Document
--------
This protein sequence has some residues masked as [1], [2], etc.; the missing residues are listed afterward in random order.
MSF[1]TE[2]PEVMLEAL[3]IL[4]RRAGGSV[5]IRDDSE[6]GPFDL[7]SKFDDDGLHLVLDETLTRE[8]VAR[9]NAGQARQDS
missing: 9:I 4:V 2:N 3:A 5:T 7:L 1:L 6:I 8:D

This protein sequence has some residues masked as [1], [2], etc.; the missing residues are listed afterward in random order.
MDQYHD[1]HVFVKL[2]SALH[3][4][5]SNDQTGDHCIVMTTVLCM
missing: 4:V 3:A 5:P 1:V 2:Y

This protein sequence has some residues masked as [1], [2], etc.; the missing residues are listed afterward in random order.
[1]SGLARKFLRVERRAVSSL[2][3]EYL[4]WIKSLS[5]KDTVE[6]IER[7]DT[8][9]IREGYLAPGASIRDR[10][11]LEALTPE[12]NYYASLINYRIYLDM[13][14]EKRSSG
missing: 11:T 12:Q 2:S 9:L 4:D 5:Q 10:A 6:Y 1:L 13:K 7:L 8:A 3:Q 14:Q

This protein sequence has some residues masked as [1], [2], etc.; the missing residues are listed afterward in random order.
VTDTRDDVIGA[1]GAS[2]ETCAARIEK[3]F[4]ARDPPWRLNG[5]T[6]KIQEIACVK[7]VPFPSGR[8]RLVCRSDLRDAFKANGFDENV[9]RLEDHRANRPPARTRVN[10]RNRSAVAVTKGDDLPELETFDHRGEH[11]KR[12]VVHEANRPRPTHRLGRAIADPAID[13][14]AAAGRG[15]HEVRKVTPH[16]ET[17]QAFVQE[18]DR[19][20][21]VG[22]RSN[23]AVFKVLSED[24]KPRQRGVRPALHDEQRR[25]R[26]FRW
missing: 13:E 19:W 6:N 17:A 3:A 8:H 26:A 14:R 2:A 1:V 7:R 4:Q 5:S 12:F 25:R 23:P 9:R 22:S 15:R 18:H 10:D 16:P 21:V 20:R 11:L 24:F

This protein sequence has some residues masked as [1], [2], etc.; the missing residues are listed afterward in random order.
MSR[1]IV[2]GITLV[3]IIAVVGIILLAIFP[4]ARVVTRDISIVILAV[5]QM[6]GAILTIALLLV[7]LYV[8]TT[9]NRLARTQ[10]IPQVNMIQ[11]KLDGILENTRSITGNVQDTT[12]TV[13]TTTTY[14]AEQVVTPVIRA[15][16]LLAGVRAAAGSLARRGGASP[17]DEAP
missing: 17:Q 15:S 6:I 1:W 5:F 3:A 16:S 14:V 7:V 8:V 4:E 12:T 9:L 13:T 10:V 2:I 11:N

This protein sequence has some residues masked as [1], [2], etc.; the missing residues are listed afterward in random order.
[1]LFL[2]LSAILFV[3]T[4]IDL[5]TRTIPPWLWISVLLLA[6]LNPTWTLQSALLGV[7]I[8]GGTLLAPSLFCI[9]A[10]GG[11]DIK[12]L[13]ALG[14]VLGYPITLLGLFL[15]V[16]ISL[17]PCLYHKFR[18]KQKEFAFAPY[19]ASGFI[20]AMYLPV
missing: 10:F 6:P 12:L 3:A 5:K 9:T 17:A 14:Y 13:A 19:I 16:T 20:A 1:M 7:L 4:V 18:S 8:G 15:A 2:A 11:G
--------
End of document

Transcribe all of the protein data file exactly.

This protein sequence has some residues masked as [1], [2], etc.; the missing residues are listed afterward in random order.
MSF[1]TE[2]PEVMLEAL[3]IL[4]RRAGGSV[5]IRDDSE[6]GPFDL[7]SKFDDDGLHLVLDETLTRE[8]VAR[9]NAGQARQDS
missing: 9:I 4:V 2:N 3:A 5:T 7:L 1:L 6:I 8:D

This protein sequence has some residues masked as [1], [2], etc.; the missing residues are listed afterward in random order.
MDQYHD[1]HVFVKL[2]SALH[3][4][5]SNDQTGDHCIVMTTVLCM
missing: 4:V 3:A 5:P 1:V 2:Y

This protein sequence has some residues masked as [1], [2], etc.; the missing residues are listed afterward in random order.
[1]SGLARKFLRVERRAVSSL[2][3]EYL[4]WIKSLS[5]KDTVE[6]IER[7]DT[8][9]IREGYLAPGASIRDR[10][11]LEALTPE[12]NYYASLINYRIYLDM[13][14]EKRSSG
missing: 11:T 12:Q 2:S 9:L 4:D 5:Q 10:A 6:Y 1:L 13:K 7:L 8:A 3:Q 14:Q

This protein sequence has some residues masked as [1], [2], etc.; the missing residues are listed afterward in random order.
VTDTRDDVIGA[1]GAS[2]ETCAARIEK[3]F[4]ARDPPWRLNG[5]T[6]KIQEIACVK[7]VPFPSGR[8]RLVCRSDLRDAFKANGFDENV[9]RLEDHRANRPPARTRVN[10]RNRSAVAVTKGDDLPELETFDHRGEH[11]KR[12]VVHEANRPRPTHRLGRAIADPAID[13][14]AAAGRG[15]HEVRKVTPH[16]ET[17]QAFVQE[18]DR[19][20][21]VG[22]RSN[23]AVFKVLSED[24]KPRQRGVRPALHDEQRR[25]R[26]FRW
missing: 13:E 19:W 6:N 17:A 3:A 8:H 26:A 14:R 2:A 1:V 7:R 4:Q 5:S 12:F 25:R 23:P 9:R 22:S 15:R 18:H 10:D 16:P 21:V 20:R 11:L 24:F

This protein sequence has some residues masked as [1], [2], etc.; the missing residues are listed afterward in random order.
MSR[1]IV[2]GITLV[3]IIAVVGIILLAIFP[4]ARVVTRDISIVILAV[5]QM[6]GAILTIALLLV[7]LYV[8]TT[9]NRLARTQ[10]IPQVNMIQ[11]KLDGILENTRSITGNVQDTT[12]TV[13]TTTTY[14]AEQVVTPVIRA[15][16]LLAGVRAAAGSLARRGGASP[17]DEAP
missing: 17:Q 15:S 6:I 1:W 5:F 3:A 16:S 14:V 7:V 8:V 4:E 12:T 9:L 13:T 10:V 2:I 11:N

This protein sequence has some residues masked as [1], [2], etc.; the missing residues are listed afterward in random order.
[1]LFL[2]LSAILFV[3]T[4]IDL[5]TRTIPPWLWISVLLLA[6]LNPTWTLQSALLGV[7]I[8]GGTLLAPSLFCI[9]A[10]GG[11]DIK[12]L[13]ALG[14]VLGYPITLLGLFL[15]V[16]ISL[17]PCLYHKFR[18]KQKEFAFAPY[19]ASGFI[20]AMYLPV
missing: 10:F 6:P 12:L 3:A 5:K 9:T 17:A 14:Y 13:A 19:I 16:T 20:A 1:M 7:L 4:V 18:S 8:G 15:A 2:A 11:G